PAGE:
Franchise Article

The SBA & Financing Your Franchise

One of the most underused methods of financing any small business, including franchises, is the Small Business Administration (SBA). The SBA was established in 1953 through the federal government to provide assistance to new entrepreneurs looking to start small businesses. The SBA provides a number of financing services which could be valuable to you as you begin raising the cash you need to pay for your franchise.

SBA Loans

The SBA is not a lender itself. Instead, the SBA works to guaranty loans for small businesses. This makes it easier for your loan to be approved because at least part of the lender's risk will be covered in the event that you cannot pay off the loan.

However, the SBA does have some requirements before you can receive a loan. These requirements, however, should not be difficult to meet if you have already been approved for a franchise through your franchisor. For example, the SBA does expect you to have some equity in your business meaning you need to put up a portion of the funds on your own, usually at least 10%.

You will also need collateral and good credit. The SBA and its lenders also like to see that you have some business experience related to the business you are opening. That doesn't mean you have to have previous entrepreneurial experience, but it does mean that you should think of ways that your past work experience has prepared you for this new and exciting step in your career.

SBA Preferred Lenders

Back in the early 1990's, the SBA started the Preferred Lender Program (PLP). The program's purpose was to expedite the processing of small business loans by giving certain lenders the ability to approve the loan. Before the PLP program, the SBA approval required a lot of additional waiting time because their processors were swamped with requests. Today, most PLP lenders can give you an answer in three business days.

The majority of banks in the United States are part of PLP. Some are also part of the SBA LoanExpress program. With this program, the banks can approve the loan and can approve a guaranty of 50% for the loan through the SBA.

Before you start the loan process, you should contact your bank to determine if it participates in either of these programs. The SBA also maintains a partial list of PLP participants, but it may be just as easy for you to call your bank up yourself.

SBA 7A Loans

The most common loan program offered by the SBA is known as the 7(a) Guaranty Loan Program. With this program, the loan does not come from the government or the SBA, instead it comes directly from a lender. The SBA, however, guarantees that at least a portion of the loan will be repaid to the lender if you default.

To participate in the program, you have to first approach a lender who participates in the program. The majority of banks in the United States do, but you should check with lenders in your area first. After the lender reviews your application, they decide whether or not your application is strong enough on its own or if you need a guaranty through the program. Don't feel bad if you need a guaranty - unless you have a great deal of business experience, perfect credit, and/or a lot of equity in your business, needing a guaranty is common.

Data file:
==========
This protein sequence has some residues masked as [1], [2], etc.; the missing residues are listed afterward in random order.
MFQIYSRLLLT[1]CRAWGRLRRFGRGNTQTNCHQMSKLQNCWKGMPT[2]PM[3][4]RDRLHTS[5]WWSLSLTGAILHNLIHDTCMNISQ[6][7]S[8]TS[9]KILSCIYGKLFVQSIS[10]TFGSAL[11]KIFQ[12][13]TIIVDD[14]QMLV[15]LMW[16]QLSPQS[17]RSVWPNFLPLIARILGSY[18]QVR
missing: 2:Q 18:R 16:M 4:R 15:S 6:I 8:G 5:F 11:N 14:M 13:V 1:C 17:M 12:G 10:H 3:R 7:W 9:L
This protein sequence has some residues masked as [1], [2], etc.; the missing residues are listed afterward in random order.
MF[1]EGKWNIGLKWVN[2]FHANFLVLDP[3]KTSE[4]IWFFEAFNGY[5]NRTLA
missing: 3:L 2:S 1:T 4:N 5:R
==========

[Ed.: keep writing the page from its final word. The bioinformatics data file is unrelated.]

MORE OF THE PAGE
The lender then contacts the SBA who agrees to guaranty a percentage of your loan, usually 75%. That means if, for some reason, you are unable to pay back the loan, then the SBA pays three-fourths of the loan amount back to the lender. Because this gives the lender some protection against loss, they are more willing to approve your loan.

SBA 504 Loans

Another loan program available through the SBA is known as the CDC/504 program. The purpose of this program is to fund businesses which help with the economic development of communities. These loans, therefore, are more long-term and have certain stipulations which other small business loans do not.

These loans are meant to finance the fixed assets of your business, such as the building or remodeling of your business. The funds can be used for landscaping, building a parking lot, buying equipment, and doing renovations. Because these assets are used as collateral for the 504 loans, you do not need any additional collateral.

  1. In most cases, the loan is not provided by the SBA. Usually, you will be financing this part of your business through three sources. Typically, you will be required to have 10 to 20% of the amount needed yourself. Up to 50% of the amount needed is then secured through a private lender while the rest is received through a Certified Development Company (CDC). A CDC is a corportation established for the purpose of economic development. They are non-profit agencies. The SBA has a list of participating CDCs at The portion of the loan supplied by the CDC is guaranteed 100% by the SBA.

As part of the conditions of the 504 loan program, you must meet certain employment requirements. Since the whole idea of the program is to provide economic development, you must employee at least person for every $50,000 you borrow. Under some circumstances, your hiring requirements may be greater or fewer. That means if you borrow $500,000 to purchase equipment for your franchise, then you will need to employ at least 10 people. That's not much of a requirement for most franchise operations.

In most cases, you are going to be most interested in the 7(a) loan program because the funds can be used for any part of starting up your business and do not require you to employ a certain number of individuals. That provides you with more flexibility. However, the 504 program is worth keeping in mind as a way to finance the brick and mortar aspects of your franchise.